Update: I took a quick look if I could predict acceptance rate accurately for people who were already selected for an interview. They only factors that had any predictive power were round, age and major. Average acceptance rate is 49%, with older candidates doing a little better about 7% higher acceptance rate for someone a year older than average. Round 2 applicants had a 37% acceptance rate, while round one had a 57% chance. And finally, applicants who majored in finance had a 16% chance of admittance. In the end, it is very difficult to predict admissions for candidates once they have been invited to interview, which suggests that to Harvard the interview actually matters.

Good luck with your Harvard applications!

For undergrads, check out the Harvard acceptance rate analysis at College Admit Me.

## 4 thoughts on “Harvard Business School Acceptance Rate Analysis”

1. ApplicantLab

Thanks so much for these AMAZING analyses! Really terrific stuff!

One thing caught my eye, though:

“This reminds me of why I didnâ€™t even bother applying to Harvard with my 3.33 GPA. Damn you engineering, why did you ruin my grades?” <– this made me sad! You should have tried anyway!

Just curious — does your data (not just for HBS but for all schools):

1) Look at GPA and major *together*? In my experience, not all GPAs are considered equal. Engineers (especially those who studied in rigorous programs) are given more leeway, as are people who worked during school, encountered a personal / health tragedy, etc.

2) Look at GPA and GMAT together? Even for candidates that have below-average GPAs, it can be countered with an above-average GMAT. I suspect that one reason why the acceptances go down with lower GPA is that there is perhaps a higher probability that those people also had low GMATs….but if someone bucks that trend, AND also has a "Reason" for the low GPA (such as rigorous workload), then it matters less and less.

Granted, I'm not looking at data per se, I'm just observing this *anecdotally* based on people I've worked with. e.g. someone with a 3.1 in History from LargeStateU does face a difficult road, but someone with a 3.1 in Comp Sci from Berkeley can absolutely get into these top schools… so can someone with a 2.9 in physics from Harvard but with a 780 GMAT ðŸ™‚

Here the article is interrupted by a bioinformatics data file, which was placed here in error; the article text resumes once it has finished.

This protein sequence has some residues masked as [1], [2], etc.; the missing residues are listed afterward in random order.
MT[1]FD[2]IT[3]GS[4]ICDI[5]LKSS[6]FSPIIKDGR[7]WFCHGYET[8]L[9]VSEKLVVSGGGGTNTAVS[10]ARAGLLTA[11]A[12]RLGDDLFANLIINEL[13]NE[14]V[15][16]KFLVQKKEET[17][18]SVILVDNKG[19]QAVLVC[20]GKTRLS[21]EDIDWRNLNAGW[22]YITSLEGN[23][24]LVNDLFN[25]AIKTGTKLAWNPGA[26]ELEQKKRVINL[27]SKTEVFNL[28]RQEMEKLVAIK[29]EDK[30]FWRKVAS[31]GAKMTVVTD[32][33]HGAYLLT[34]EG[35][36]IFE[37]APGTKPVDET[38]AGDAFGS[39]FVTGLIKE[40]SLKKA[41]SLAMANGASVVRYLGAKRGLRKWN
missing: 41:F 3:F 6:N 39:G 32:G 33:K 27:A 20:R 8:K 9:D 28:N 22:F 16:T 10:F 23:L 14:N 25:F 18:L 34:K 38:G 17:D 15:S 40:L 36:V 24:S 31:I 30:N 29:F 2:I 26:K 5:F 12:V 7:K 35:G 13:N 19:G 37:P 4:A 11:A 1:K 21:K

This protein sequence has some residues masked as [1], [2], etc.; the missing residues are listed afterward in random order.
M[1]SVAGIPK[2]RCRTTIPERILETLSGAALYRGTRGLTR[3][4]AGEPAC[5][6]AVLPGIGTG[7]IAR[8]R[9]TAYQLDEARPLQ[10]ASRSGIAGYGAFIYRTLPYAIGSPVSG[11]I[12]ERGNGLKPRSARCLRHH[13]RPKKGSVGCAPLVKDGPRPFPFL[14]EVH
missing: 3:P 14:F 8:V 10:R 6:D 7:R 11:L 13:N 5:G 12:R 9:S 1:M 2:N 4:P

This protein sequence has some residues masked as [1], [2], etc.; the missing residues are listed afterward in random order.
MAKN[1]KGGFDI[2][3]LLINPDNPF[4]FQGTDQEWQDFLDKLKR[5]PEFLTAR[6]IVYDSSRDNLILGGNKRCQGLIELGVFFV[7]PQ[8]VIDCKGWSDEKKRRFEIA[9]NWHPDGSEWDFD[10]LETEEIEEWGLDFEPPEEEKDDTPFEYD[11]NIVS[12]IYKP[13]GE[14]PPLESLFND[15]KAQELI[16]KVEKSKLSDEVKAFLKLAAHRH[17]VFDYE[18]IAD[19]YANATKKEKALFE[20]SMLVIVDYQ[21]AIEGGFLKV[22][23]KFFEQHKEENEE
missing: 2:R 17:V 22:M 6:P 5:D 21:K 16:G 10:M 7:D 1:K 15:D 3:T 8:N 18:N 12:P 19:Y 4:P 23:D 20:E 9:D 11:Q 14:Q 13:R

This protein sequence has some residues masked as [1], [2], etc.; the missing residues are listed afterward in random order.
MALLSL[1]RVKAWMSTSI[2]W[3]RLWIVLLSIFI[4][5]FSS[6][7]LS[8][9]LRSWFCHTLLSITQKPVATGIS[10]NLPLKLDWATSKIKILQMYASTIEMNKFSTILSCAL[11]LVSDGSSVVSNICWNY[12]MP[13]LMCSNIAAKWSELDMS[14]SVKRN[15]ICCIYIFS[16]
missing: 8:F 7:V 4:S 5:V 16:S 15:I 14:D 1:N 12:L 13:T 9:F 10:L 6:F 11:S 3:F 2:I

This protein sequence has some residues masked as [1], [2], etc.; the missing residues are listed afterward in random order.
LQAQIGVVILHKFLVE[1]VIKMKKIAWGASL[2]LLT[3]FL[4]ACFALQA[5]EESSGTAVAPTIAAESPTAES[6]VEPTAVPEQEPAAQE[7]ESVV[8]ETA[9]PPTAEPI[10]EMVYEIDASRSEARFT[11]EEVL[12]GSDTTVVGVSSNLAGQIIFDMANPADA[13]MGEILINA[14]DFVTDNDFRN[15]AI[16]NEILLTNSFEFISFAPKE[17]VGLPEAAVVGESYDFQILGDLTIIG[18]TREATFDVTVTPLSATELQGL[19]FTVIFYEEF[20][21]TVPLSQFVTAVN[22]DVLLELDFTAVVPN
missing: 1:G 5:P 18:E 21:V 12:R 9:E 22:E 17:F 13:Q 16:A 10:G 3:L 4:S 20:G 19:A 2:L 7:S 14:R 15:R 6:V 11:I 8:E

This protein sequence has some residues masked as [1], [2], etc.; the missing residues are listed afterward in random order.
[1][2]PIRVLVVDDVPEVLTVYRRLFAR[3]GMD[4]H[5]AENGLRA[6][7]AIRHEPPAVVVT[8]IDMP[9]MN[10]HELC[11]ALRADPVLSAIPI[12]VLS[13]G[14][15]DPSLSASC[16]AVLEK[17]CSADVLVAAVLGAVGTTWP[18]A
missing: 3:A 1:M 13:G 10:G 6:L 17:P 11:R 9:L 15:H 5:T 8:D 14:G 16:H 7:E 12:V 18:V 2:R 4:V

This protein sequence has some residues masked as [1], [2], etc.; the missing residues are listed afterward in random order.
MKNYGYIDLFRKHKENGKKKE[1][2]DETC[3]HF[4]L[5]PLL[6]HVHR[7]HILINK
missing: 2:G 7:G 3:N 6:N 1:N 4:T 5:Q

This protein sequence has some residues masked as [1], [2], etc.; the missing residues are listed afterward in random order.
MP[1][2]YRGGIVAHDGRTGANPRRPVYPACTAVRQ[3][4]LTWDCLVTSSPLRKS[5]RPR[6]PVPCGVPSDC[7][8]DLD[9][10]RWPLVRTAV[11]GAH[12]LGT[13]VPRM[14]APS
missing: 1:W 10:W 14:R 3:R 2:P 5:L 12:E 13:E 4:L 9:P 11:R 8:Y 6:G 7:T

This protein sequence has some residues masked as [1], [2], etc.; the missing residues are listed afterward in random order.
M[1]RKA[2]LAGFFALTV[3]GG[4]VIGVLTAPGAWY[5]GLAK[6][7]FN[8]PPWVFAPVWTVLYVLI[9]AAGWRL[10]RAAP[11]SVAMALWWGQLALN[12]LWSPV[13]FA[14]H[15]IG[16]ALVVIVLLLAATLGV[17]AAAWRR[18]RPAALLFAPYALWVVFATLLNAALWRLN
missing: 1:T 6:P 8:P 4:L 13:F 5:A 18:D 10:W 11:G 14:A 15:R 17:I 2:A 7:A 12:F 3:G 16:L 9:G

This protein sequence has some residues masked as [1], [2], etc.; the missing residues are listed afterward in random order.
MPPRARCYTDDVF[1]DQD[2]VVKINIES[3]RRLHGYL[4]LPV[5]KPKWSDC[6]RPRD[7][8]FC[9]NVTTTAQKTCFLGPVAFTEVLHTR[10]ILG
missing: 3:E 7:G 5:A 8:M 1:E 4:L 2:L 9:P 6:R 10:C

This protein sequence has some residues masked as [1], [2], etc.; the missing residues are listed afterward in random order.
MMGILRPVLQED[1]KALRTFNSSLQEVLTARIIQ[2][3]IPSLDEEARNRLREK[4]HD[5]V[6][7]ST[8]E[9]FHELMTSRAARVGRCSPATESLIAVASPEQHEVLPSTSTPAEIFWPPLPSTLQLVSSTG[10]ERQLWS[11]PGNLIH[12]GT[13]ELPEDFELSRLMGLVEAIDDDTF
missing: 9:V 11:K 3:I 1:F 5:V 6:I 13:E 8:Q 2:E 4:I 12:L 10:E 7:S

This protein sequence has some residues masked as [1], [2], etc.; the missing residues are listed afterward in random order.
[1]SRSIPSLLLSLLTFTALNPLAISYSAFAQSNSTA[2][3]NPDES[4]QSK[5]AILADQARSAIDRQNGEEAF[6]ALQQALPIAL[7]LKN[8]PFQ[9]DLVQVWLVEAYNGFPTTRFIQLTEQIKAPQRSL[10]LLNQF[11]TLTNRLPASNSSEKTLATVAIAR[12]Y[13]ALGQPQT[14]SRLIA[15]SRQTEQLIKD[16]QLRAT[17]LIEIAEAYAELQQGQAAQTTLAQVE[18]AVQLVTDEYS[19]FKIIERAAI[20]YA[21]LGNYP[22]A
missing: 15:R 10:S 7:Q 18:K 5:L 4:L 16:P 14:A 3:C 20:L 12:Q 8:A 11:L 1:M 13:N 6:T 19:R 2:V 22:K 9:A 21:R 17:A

Just curious if you see similar things in your data!

Finally, one thing to keep in mind is that for HBS, kick-ass "leadership" can trump just about anything else. The tough thing is, it can be very difficult to "quantify" that!

Anyway, keep up the great work, and the fascinating analyses!

1. Data Guru Post author

Thanks for the great comment. I just took a quick look at major and GPA. To my surprise I found that although non-engineers have a higher acceptance rate with an above average GPA, the engineers with lower GPAs have a significantly higher acceptance rate. I have no idea why that would be. My best guess is that engineers with lower GPAs have better EQ. The low GPA engineers have similar GMATs to the high GPA engineers.

1. Amanda

Id be curious if that finding holds across most top schools, as an engineer with a slightly lower GPA this is certainly encouraging news ðŸ™‚ thanks!

1. ApplicantLab

It ABSOLUTELY applies to all top schools. A 3.2 in engineering is definitely not the same (in a good way) than a 3.2 in English Lit. Similarly, a 3.2 in engineering from a “challenging” college is better than one from a less-rigorous school.

This is why they ask to see your full transcript when you apply, and not just to self-report a GPA — on top of things like grade trends, they look for evidence that you challenged yourself….and a lower grade in “tough” course is more easily forgiven than a D in Basket Weaving 101 ðŸ™‚

This is also why the GMAT serves as the great equalizer — grades can vary from college to college, from major to major, even from one professor to another (teaching the same class), but the GMAT is the same for everyone.

Sincerely,
Maria, also an engineer who had a slightly lower GPA ðŸ™‚